Steroid Report Further Taints Baseball's Image

After Investigation, Marketers May Not Want to Come Out to the Ballgame

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CHICAGO (AdAge.com) -- Marketers who use pro baseball as an ad vehicle have been nervously anticipating today's results of a potentially devastating investigation into the use of performance-enhancing drugs in Major League Baseball.
Former Senate Majority Leader George Mitchell
Former Senate Majority Leader George Mitchell Credit: AP

The 409-page report detailing the results of an investigation led by former Senate Majority Leader George Mitchell cites dozens of players, including several current and former All-Stars. Players named include New York Yankees pitchers Roger Clemens and Andy Petitte, Washington Nationals catcher Paul Lo Duca, Houston Astros shortstop Miguel Tejada, and also retired standouts such as outfielders David Justice and Len Dykstra and pitcher Kevin Brown, among many others.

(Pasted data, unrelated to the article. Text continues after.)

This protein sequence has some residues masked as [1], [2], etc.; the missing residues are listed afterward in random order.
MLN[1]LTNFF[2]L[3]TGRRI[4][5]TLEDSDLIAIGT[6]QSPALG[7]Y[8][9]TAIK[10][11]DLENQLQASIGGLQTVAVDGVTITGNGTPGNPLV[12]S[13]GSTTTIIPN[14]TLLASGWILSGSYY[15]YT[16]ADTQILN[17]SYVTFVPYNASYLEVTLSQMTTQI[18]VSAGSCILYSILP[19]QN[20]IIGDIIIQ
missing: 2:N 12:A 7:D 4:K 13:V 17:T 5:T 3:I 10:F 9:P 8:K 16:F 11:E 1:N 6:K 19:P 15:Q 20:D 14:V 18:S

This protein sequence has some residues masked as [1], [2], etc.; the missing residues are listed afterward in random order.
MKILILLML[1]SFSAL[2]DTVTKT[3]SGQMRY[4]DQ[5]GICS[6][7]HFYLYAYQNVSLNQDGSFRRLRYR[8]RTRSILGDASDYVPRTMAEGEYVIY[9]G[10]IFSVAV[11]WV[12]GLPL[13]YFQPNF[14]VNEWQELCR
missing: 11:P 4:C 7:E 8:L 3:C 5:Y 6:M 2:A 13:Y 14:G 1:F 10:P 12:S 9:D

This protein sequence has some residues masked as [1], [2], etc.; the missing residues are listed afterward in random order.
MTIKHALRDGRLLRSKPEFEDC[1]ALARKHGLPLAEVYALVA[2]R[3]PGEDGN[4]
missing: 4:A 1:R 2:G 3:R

The taint of steroid use isn't exactly new to baseball. Stars such as Barry Bonds, Gary Sheffield, Mark McGwire and Jose Canseco have been linked to steroids for years by court testimony, books and other published reports. And Mr. Bonds -- who this year became baseball's all-time home-run leader -- recently was indicted on perjury charges connected to a federal inquiry into his alleged steroid use.

New details, new names
But the Mitchell Report brings new details -- and names -- into the discussion, perhaps shattering any remaining notion that drug use was limited to a few individuals. The latter concern could weaken baseball's appeal to sponsors, experts said.

"It creates the perception that the playing field isn't level, and that throws the very thing sponsors are interested in being associated with off-kilter," said Ken Ungar, president of Indianapolis sports-business consultancy Ungar Strategies. "It's going to be really, really hard [for baseball]."

But it will be even harder, Mr. Ungar said, for the players named in the report to continue to make money from endorsements and memorabilia. "For their sake, I really hope they have crisis-management plans in place."
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